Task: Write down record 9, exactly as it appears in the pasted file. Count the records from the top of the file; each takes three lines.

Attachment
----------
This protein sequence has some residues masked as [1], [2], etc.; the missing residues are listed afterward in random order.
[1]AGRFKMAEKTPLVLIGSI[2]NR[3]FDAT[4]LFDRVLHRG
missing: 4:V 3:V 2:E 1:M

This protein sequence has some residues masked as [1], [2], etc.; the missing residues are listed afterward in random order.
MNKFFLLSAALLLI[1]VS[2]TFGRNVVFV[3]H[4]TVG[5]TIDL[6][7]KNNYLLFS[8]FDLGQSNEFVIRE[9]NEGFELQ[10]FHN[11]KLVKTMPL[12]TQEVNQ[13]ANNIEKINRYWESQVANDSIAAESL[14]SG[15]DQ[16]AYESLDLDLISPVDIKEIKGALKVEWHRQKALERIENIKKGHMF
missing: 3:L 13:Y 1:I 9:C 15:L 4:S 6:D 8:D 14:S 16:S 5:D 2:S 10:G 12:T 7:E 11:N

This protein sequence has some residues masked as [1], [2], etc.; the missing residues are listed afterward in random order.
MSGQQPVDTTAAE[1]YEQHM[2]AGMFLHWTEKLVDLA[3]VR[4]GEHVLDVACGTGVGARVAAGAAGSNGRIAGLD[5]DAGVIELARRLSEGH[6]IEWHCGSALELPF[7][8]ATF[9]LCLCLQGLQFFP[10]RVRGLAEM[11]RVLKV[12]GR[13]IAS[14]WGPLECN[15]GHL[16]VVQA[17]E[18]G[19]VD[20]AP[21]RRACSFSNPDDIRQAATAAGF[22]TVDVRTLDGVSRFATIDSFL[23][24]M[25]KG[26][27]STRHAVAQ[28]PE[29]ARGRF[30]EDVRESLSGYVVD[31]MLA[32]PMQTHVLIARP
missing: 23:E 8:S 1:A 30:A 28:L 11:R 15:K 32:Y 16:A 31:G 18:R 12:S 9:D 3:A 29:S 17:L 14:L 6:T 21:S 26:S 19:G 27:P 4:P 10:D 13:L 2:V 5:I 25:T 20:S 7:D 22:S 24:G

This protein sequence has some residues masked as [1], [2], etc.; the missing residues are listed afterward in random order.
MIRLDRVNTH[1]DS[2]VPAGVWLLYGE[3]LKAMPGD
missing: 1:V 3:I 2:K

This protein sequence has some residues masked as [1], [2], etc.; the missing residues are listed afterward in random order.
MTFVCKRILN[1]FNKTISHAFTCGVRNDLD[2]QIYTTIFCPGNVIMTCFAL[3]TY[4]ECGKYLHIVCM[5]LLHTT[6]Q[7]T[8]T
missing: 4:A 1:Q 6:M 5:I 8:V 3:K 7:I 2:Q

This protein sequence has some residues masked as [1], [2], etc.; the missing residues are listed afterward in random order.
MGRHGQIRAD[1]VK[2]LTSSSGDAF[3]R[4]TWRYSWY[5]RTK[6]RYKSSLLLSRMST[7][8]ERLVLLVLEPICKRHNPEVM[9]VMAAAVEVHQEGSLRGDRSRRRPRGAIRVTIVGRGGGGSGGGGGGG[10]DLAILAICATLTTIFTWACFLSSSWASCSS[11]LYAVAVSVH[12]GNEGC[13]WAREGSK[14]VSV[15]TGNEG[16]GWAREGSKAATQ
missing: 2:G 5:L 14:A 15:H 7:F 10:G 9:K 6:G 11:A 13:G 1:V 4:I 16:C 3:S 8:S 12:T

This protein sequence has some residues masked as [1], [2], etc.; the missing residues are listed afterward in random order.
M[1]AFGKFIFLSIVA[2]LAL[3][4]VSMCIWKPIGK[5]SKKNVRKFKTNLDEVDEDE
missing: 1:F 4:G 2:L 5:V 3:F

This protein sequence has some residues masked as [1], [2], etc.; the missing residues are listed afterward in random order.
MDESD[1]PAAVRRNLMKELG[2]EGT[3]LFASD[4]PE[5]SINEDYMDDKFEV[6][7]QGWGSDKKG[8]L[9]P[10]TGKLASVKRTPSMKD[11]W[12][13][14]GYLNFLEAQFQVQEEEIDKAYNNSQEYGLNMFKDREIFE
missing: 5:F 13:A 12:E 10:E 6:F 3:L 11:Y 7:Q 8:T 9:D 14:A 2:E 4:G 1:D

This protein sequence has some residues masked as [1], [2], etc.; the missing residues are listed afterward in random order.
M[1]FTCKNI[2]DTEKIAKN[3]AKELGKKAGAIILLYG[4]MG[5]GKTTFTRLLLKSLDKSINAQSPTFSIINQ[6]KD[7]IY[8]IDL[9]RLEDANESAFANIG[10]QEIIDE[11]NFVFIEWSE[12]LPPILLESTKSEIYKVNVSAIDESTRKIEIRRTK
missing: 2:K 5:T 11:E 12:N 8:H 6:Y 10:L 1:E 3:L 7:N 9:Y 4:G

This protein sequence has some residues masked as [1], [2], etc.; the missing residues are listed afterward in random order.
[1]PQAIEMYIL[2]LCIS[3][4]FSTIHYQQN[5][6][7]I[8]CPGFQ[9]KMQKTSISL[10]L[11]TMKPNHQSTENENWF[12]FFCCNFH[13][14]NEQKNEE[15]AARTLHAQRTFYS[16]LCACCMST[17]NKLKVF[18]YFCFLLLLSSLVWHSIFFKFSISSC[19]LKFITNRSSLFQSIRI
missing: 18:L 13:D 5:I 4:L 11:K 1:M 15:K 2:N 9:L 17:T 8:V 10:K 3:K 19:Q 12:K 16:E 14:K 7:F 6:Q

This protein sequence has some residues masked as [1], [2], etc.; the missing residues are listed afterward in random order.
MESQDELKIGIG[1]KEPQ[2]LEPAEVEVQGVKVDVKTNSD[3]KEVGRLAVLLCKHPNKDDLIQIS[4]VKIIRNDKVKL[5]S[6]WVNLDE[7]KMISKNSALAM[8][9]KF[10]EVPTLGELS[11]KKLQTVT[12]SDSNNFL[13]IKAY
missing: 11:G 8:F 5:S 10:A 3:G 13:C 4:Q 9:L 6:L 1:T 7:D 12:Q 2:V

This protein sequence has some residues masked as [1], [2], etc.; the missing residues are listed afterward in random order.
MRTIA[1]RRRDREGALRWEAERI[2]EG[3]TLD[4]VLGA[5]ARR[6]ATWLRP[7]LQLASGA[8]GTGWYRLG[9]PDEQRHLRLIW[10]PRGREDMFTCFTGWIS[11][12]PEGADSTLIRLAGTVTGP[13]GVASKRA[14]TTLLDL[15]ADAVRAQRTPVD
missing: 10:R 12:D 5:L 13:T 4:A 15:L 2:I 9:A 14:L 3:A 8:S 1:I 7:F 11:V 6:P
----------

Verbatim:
This protein sequence has some residues masked as [1], [2], etc.; the missing residues are listed afterward in random order.
M[1]FTCKNI[2]DTEKIAKN[3]AKELGKKAGAIILLYG[4]MG[5]GKTTFTRLLLKSLDKSINAQSPTFSIINQ[6]KD[7]IY[8]IDL[9]RLEDANESAFANIG[10]QEIIDE[11]NFVFIEWSE[12]LPPILLESTKSEIYKVNVSAIDESTRKIEIRRTK
missing: 2:K 5:T 11:E 12:N 8:H 6:Y 10:L 1:E 3:L 7:N 9:Y 4:G